Growing Lemon Verbena and Keeping it Alive

Growing lemon verbena, includes a detailed plant profile for this perennial herb, cold hardiness and tips on keeping lemon verbena alive.


| June/July 1993



Almost everything you wanted to know about growing lemon verbena.

Almost everything you wanted to know about growing lemon verbena.

Photo By Fotolia/Unclesam

This plant profile shares helpful tips and tricks for growing lemon verbena.

Growing Lemon Verbena

Plants grown outside their native territory often need special care, and the South American native lemon verbena (Aloysia triphylla) is an excellent example. North American home gardeners who try to grow this tender, wonderfully fragrant perennial herb may succeed more often than they fail, but a large number who try year after year eventually develop a deep sense of frustration and guilt when they repeatedly “commit herbicide”.

Many of the latter group responded sympathetically to Linda Ligon’s editorial in the December 1991/January 1992 Herb Companion, in which she expressed frustration at her own inability to keep lemon verbena plants alive. Other readers offered constructive advice and encouragement along with their tales of radiant success. Letters of both types are included with this article, and beginning on page 54 in the hardcover copy of this issue.

A curious pattern became evident from those responses and from subsequent research and conversations with growers around the country. Many people who consistently fail in their attempts to grow lemon verbena live near people who have the opposite experience—those who fail often get their plants from those who succeed—yet neither group seems certain why one can barely coax an inch of growth from a 6-inch plant while the other cuts a 5-foot bush back to 3 feet twice in the same season.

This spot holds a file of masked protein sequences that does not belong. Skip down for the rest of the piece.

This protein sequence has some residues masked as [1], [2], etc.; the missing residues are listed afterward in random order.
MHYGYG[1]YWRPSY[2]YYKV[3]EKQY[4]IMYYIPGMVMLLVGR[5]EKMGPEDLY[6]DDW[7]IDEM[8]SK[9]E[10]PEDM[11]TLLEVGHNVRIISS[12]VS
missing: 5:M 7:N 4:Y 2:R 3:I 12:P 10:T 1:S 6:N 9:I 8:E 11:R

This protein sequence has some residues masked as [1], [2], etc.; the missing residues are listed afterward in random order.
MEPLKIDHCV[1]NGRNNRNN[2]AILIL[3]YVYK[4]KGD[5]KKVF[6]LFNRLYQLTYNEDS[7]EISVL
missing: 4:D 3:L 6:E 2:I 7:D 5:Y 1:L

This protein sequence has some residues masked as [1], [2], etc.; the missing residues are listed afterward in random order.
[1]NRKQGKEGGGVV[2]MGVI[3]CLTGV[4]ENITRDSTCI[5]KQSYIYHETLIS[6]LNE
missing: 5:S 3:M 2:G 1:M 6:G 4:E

Although our research doesn’t claim to have solved the mystery or to offer a sure-fire formula for success, it has uncovered a few misconceptions about the plant and a lot of solid advice. Those who have succeeded with lemon verbena agree that the plant is worth a bit of effort, and we hope that discouraged verbenaphiles will give it another try, armed with information and a positive outlook.

Profile of the Victim

Lemon verbena is one of more than 30 species of aromatic shrubs in the genus Aloysia (family Verbenaceae), all native to the warmer parts of North and South America. Its botanical name has undergone a cycle of change in the two centuries since it was introduced to England as Verbena triphylla. Its lemon scent was the source of an alternative name, V. citriodora (verveine citronelle in France). A Spanish researcher assigned it to the genus Aloysia (named for Maria Louisa, wife of King Charles IV of Spain) because its fruit separates into two nutlets, whereas the fruits of Verbena species separate into four. The plant was known as A. citriodora until it was moved again in the early nineteenth century, this time to the genus Lippia (named for an Italian botanist named Lippi). Though lemon verbena is sometimes still offered as L. citriodora, it has long been reassigned to the genus Aloysia, this time as A. triphylla. The species name describes the characteristic whorls of three leaves that form along the stems. Not uncommonly, however, the whorls consist of four leaves, sometimes on the entire plant and sometimes just on certain stems.





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